A new book about the technology behind bitcoin refreshingly looks at possibilities beyond currency and finance. “Blockchain Revolution” shows the versatility of the distributed-ledger concept – essentially, a database kept complete and accurate thanks to cross-checking by a network of computer users – from improving democratic processes through more secure voting to making humanitarian aid more effective. The potential is eye-opening, even if the presentation is at times a bit wide-eyed.
Aside from association with the bitcoin cryptocurrency, blockchain ideas have mainly emerged in the realm of finance. Authors Don Tapscott and his son, Alex Tapscott, nod to that connection. An immediate, immutable record of exchanges of data, money, goods or services offers a cost-cutting and security-enhancing opportunity for Wall Street. Certain transactions that now require clearing through third parties could be handled instantly and without a middleman with a blockchain structure.
Thankfully, though, the book devotes only one chapter to the financial services sector. The rest imagines how blockchain could change companies, governments, nonprofits and even lives. A shared ledger in theory improves accountability and transparency because it records all the transactional twists and turns of whatever it’s concerned with. If it’s a public blockchain, anyone can see the information, which is verified by the computers involved and can only be changed with validation by the network. That makes hacking and fraud very unlikely.
Supply-chain management is one potential application. Each component could be tracked from the factory to its last day of use in a tamper-proof ledger, making it much easier to avoid and detect theft and bottlenecks.
Titans of the sharing economy, like Airbnb and Uber, could even find themselves disrupted by blockchain. A distributed app, which the Tapscotts envision as a set of smart, automated contracts, could replace one of these tech companies’ platforms, allowing the provider and user of the service to interact directly and securely, without Airbnb or Uber in the middle.
Some of the predictions in the book can seem a bit breathless and naïve. For one thing, although a clever algorithm can manage a virtual currency, it can’t actually provide timely, safe access to an apartment, ensure a taxi driver shows up with a roadworthy vehicle, or deliver a package.
Moreover, many of the scenarios are predicated on “good” users weeding out “bad” ones. Perhaps, as with bitcoin, people will one day trust a network of anonymous computers to do this, but it seems less likely with real-world goods and services, where users benefit from the peace of mind of having someone policing the system – and handling questions and demands for refunds.
Other ideas, while plausible, sound impractical. Blockchain technology could allow investors to see a company’s financial situation in real time because statements would be updated almost instantaneously. That might seem good for transparency, but it could produce a nightmare of demands on executives and boards, many already frustrated by the short-termism inherent in the quarterly-earnings reporting schedule.
“Blockchain revolution” even suggests that workers could identify tasks and dole them out to the individuals most willing to do them, recording it all via a blockchain ledger. This sounds like management: While there’s always room for better systems, in an organization of any size human nature – with its competitive and selfish traits – tends to thwart automation.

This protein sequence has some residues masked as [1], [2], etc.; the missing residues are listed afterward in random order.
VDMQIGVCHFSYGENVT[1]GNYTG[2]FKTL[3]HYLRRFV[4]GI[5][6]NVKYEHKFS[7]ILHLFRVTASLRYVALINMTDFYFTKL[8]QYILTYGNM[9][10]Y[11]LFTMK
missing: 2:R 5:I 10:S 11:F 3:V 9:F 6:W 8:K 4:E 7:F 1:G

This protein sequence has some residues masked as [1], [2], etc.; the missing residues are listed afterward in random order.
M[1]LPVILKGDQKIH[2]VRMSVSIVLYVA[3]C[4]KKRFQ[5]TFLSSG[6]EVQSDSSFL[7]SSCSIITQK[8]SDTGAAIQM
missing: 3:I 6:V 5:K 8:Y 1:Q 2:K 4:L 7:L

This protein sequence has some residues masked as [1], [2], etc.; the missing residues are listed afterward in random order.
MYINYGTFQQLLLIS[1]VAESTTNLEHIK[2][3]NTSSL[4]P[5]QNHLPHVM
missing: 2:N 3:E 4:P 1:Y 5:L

The book does provide tantalizing possibilities outside business. Take humanitarian aid. After the devastating earthquake in Haiti in 2010, the American Red Cross raised about $500 million, which the charity said was used to house more than 130,000 people. NPR and ProPublica found that only six homes were built. Blockchain ledgers could track where every donation goes.
Other people have proposed similarly useful applications. Staci Warden, executive director of the Center for Financial Markets at the Milken Institute, wrote in the Wall Street Journal that blockchain could help refugees, who often lose physical proof of identity when they flee their homes.
And in April, blockchain firm BitFury unveiled a partnership with the Republic of Georgia to establish a blockchain-based land-titling system. The potential benefits of that for record keeping and defeating corruption are clear.
The technology could even help democracy function better, the Tapscotts suggest. A digital ballot box could let citizens vote from anywhere in the world. It would make ballot tampering extremely difficult and could protect privacy with voters using cryptographic keys to log in.
The book does not make for light reading. But its tone is conversational and it revels in its nerdiness. The Tapscotts discuss how the digital ledger could be used to track which cow a piece of beef came from, what it was fed and so on. “No one keeps histories of single cows; Bad things happen to good bovines,” the authors write.
Perhaps only a few of the book’s visions will come to fruition. Existing options like secure, managed databases will prove adequate in many cases. Where confidentiality is paramount, public distributed ledgers may not be ideal. And other new technological solutions will surely emerge.
For the average person trying to understand all the interest in bitcoin and blockchain, though, the Tapscotts present a mind-expanding perspective – and their enthusiasm makes you a believer in the revolution.